Group raises awareness of sexual abuse

0 Comment(s)Print E-mail Xinhua, March 10, 2016
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Sun Xuemei, a 32-year-old journalist, is one of the volunteers behind Protecting Young Girls, which aims to get schools to teach children about sexual abuse.

While recent years have seen numerous cases of sexual abuse against children, lessons on how to avoid it are absent from the national curriculum. Sun wants to change this.

She knows what it’s like to be ignorant about sex. When Sun was 9 years old, she witnessed one of her neighbors being sexually harassed.

“I did not realize the bizarre act was an attempted rape until years later,” she recalled.

Sun helped launch Protecting Young Girls in 2013. She and around 100 other female journalists began training teachers, giving free lessons to children and distributing brochures on sexual harassment. By the end of 2015, the volunteers’ ranks had swelled to 5,000 and they had taught 650,000 school kids across China.

Sun, mother to a 2-year-old girl, is expecting a second baby. But she has no plans to quit the campaign.

“With our efforts, I hope my kids will live in a better world than I do now,” she said.

According to the Foundation of China Culture and Arts for Children, 300 cases of sexual abuse against children were reported in 2015. Seventy percent of the victims were attacked by acquaintances, suggesting they were not very aware of the dangers and did not know how to protect themselves.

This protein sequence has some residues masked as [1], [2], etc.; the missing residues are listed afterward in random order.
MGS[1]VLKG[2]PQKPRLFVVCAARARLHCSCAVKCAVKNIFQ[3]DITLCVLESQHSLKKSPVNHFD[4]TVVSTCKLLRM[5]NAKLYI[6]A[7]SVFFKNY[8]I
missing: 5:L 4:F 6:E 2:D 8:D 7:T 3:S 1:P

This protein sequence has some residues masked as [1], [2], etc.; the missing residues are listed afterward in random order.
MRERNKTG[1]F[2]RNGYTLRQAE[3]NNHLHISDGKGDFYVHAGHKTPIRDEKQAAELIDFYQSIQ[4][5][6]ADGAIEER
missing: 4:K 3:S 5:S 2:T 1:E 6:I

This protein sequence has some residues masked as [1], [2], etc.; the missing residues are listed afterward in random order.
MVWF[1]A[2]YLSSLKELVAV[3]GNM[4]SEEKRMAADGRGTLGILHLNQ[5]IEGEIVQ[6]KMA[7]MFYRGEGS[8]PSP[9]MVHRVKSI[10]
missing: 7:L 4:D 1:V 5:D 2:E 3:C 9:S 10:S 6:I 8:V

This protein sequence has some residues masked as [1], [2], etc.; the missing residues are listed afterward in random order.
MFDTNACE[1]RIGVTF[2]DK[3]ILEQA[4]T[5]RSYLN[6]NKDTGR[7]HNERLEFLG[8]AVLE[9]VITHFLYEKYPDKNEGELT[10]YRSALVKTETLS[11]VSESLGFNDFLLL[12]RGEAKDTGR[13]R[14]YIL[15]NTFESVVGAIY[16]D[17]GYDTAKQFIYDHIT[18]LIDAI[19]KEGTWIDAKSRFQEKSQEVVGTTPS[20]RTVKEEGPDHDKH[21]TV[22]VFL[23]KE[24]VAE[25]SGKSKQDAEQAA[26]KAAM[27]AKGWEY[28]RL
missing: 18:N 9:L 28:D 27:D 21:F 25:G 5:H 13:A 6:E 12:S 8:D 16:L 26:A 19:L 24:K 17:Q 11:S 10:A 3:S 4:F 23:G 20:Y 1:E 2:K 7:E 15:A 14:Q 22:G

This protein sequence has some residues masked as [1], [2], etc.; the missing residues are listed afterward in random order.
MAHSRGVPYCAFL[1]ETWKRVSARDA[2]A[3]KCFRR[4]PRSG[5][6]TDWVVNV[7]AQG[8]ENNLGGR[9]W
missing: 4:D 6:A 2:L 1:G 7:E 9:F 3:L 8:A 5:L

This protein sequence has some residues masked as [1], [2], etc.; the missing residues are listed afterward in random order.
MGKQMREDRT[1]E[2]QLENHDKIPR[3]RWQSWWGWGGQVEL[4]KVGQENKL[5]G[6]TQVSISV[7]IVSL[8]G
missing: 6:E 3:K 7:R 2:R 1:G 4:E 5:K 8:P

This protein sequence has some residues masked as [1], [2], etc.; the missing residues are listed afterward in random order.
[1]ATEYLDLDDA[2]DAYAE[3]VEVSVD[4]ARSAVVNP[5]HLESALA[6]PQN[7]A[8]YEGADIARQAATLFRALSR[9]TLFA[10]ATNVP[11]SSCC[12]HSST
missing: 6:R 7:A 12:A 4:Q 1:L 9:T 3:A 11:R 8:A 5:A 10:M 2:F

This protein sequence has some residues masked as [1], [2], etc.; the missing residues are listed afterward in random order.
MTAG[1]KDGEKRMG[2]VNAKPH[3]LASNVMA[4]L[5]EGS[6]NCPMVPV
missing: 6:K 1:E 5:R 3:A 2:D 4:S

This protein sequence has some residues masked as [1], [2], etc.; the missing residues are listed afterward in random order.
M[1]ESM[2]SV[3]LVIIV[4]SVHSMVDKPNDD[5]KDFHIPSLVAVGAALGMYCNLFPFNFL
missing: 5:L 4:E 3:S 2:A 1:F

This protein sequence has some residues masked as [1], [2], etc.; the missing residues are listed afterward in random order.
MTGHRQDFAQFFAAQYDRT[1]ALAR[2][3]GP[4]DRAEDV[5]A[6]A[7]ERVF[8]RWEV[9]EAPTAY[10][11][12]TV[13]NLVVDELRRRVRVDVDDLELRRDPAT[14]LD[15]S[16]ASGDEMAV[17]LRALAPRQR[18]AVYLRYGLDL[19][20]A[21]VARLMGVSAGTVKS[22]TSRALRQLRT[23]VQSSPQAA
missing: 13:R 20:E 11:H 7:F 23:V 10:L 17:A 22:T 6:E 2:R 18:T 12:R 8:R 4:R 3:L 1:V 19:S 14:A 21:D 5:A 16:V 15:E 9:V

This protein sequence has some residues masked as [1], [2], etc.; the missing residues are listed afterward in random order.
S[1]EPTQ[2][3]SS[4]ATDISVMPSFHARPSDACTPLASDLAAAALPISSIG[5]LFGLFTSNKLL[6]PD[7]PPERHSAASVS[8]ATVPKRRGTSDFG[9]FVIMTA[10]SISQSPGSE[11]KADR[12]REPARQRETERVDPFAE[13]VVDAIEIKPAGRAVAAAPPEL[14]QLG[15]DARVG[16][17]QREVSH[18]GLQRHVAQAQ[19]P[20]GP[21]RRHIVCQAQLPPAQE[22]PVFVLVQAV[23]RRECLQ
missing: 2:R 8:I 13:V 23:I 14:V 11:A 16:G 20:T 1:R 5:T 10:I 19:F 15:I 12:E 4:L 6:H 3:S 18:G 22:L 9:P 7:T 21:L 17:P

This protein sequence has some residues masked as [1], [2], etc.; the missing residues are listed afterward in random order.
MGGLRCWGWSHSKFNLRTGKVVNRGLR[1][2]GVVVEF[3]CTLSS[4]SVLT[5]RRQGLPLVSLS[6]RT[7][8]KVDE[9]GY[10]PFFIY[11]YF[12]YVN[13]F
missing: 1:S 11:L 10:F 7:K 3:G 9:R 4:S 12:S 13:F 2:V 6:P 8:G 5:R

Sun’s ideas about the importance of sex education are also being echoed in the ongoing “two sessions,” China’s prominent annual political meetings.

Li Xinrong, a deputy with the National People’s Congress (NPC), believes school textbooks containing information on how to protect oneself against sexual abuse are especially important in rural areas, where many “left-behind” children live with relatives as their migrant worker parents are away in distant cities.

“School education is badly needed for rural children, considering what little education and protection they are likely to be receiving at home,” Li said.

NPC deputy Li Yifei, a high school headmaster in north China’s Inner Mongolia region, has submitted proposals on protection for minors at three consecutive congresses and has seen some progress.

After his suggestions, the NPC Standing Committee is considering repealing the crime of sex with underage prostitutes and reclassifying it as rape, which would mean harsher penalties.

The Domestic Violence Law, which took effect on March 1, also offers legal protection for children if they suffer sexual abuse at the hands of a step-parent.

Ni Chunxia, an official with the Ministry of Civil Affairs, said the abuse cases that have been exposed are likely to be just the tip of the iceberg, as many victims, especially those living in conservative rural areas, are too afraid to talk about what they have been through.

“Without protection and care from their parents, left-behind children tend to suffer both mentally and physically,” she said.

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